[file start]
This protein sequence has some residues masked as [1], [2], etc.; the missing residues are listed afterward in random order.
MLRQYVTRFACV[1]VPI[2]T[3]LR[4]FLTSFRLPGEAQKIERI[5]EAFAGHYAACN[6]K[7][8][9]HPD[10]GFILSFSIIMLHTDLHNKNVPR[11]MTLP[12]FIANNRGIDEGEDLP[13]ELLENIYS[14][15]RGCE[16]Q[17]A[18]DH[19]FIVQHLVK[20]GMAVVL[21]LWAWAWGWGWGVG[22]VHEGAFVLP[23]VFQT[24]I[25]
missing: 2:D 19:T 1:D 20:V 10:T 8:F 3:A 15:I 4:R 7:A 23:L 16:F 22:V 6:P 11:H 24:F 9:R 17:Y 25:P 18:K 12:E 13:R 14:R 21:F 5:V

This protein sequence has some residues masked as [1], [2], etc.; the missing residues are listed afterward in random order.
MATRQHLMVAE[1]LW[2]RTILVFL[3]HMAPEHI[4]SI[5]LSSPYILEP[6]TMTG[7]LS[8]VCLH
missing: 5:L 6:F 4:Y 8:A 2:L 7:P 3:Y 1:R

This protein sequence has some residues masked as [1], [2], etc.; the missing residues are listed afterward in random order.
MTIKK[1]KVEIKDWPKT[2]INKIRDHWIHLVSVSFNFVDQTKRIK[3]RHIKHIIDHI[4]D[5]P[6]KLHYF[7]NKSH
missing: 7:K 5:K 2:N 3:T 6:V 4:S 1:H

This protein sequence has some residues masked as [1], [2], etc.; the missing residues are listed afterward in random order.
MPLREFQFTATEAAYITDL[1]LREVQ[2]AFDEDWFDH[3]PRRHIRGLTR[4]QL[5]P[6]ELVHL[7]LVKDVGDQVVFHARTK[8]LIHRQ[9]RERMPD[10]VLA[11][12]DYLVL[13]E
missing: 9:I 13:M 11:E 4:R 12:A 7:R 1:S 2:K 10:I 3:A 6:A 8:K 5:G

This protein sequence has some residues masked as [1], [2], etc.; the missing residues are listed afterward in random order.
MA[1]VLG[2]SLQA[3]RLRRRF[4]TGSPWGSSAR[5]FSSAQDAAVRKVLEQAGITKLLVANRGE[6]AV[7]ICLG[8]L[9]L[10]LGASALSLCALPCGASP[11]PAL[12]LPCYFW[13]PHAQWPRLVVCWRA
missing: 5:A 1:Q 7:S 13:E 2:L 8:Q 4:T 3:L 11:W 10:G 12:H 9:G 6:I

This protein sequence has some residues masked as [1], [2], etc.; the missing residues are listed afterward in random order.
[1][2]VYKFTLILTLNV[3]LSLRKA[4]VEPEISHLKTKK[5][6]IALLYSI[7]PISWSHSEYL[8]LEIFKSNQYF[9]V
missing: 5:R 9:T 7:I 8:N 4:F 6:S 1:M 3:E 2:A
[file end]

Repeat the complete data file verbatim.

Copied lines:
This protein sequence has some residues masked as [1], [2], etc.; the missing residues are listed afterward in random order.
MLRQYVTRFACV[1]VPI[2]T[3]LR[4]FLTSFRLPGEAQKIERI[5]EAFAGHYAACN[6]K[7][8][9]HPD[10]GFILSFSIIMLHTDLHNKNVPR[11]MTLP[12]FIANNRGIDEGEDLP[13]ELLENIYS[14][15]RGCE[16]Q[17]A[18]DH[19]FIVQHLVK[20]GMAVVL[21]LWAWAWGWGWGVG[22]VHEGAFVLP[23]VFQT[24]I[25]
missing: 2:D 19:T 1:D 20:V 10:T 8:F 3:A 15:I 4:R 7:A 23:L 16:F 22:V 6:P 11:H 24:F 9:R 17:Y 25:P 18:K 12:E 13:R 14:R 21:F 5:V

This protein sequence has some residues masked as [1], [2], etc.; the missing residues are listed afterward in random order.
MATRQHLMVAE[1]LW[2]RTILVFL[3]HMAPEHI[4]SI[5]LSSPYILEP[6]TMTG[7]LS[8]VCLH
missing: 5:L 6:F 4:Y 8:A 2:L 7:P 3:Y 1:R

This protein sequence has some residues masked as [1], [2], etc.; the missing residues are listed afterward in random order.
MTIKK[1]KVEIKDWPKT[2]INKIRDHWIHLVSVSFNFVDQTKRIK[3]RHIKHIIDHI[4]D[5]P[6]KLHYF[7]NKSH
missing: 7:K 5:K 2:N 3:T 6:V 4:S 1:H

This protein sequence has some residues masked as [1], [2], etc.; the missing residues are listed afterward in random order.
MPLREFQFTATEAAYITDL[1]LREVQ[2]AFDEDWFDH[3]PRRHIRGLTR[4]QL[5]P[6]ELVHL[7]LVKDVGDQVVFHARTK[8]LIHRQ[9]RERMPD[10]VLA[11][12]DYLVL[13]E
missing: 9:I 13:M 11:E 4:R 12:A 7:R 1:S 2:K 10:I 3:A 6:A 8:K 5:G

This protein sequence has some residues masked as [1], [2], etc.; the missing residues are listed afterward in random order.
MA[1]VLG[2]SLQA[3]RLRRRF[4]TGSPWGSSAR[5]FSSAQDAAVRKVLEQAGITKLLVANRGE[6]AV[7]ICLG[8]L[9]L[10]LGASALSLCALPCGASP[11]PAL[12]LPCYFW[13]PHAQWPRLVVCWRA
missing: 5:A 1:Q 7:S 13:E 2:L 8:Q 4:T 3:L 11:W 10:G 12:H 9:G 6:I

This protein sequence has some residues masked as [1], [2], etc.; the missing residues are listed afterward in random order.
[1][2]VYKFTLILTLNV[3]LSLRKA[4]VEPEISHLKTKK[5][6]IALLYSI[7]PISWSHSEYL[8]LEIFKSNQYF[9]V
missing: 5:R 9:T 7:I 8:N 4:F 6:S 1:M 3:E 2:A